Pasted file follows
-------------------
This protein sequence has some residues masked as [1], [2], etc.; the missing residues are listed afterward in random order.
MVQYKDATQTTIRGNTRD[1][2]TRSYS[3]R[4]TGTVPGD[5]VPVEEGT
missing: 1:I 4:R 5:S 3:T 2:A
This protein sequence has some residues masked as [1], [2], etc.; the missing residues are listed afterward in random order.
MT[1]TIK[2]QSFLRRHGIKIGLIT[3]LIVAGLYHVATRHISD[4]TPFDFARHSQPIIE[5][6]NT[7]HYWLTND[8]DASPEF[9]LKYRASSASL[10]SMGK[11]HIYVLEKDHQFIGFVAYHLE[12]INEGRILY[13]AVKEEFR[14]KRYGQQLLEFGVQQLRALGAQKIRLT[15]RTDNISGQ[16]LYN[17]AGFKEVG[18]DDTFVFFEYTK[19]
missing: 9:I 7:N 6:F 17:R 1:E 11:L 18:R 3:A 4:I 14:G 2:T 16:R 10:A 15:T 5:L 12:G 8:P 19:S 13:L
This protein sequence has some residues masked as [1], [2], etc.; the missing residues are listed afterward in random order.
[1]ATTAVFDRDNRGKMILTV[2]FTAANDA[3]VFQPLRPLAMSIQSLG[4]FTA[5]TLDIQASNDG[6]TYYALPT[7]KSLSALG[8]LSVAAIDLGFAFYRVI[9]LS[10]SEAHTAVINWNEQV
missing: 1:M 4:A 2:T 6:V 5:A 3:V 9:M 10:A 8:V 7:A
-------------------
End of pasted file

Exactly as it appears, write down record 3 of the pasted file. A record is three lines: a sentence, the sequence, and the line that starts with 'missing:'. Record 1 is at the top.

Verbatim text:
This protein sequence has some residues masked as [1], [2], etc.; the missing residues are listed afterward in random order.
[1]ATTAVFDRDNRGKMILTV[2]FTAANDA[3]VFQPLRPLAMSIQSLG[4]FTA[5]TLDIQASNDG[6]TYYALPT[7]KSLSALG[8]LSVAAIDLGFAFYRVI[9]LS[10]SEAHTAVINWNEQV
missing: 1:M 4:A 2:T 6:V 5:A 3:V 9:M 10:A 8:V 7:A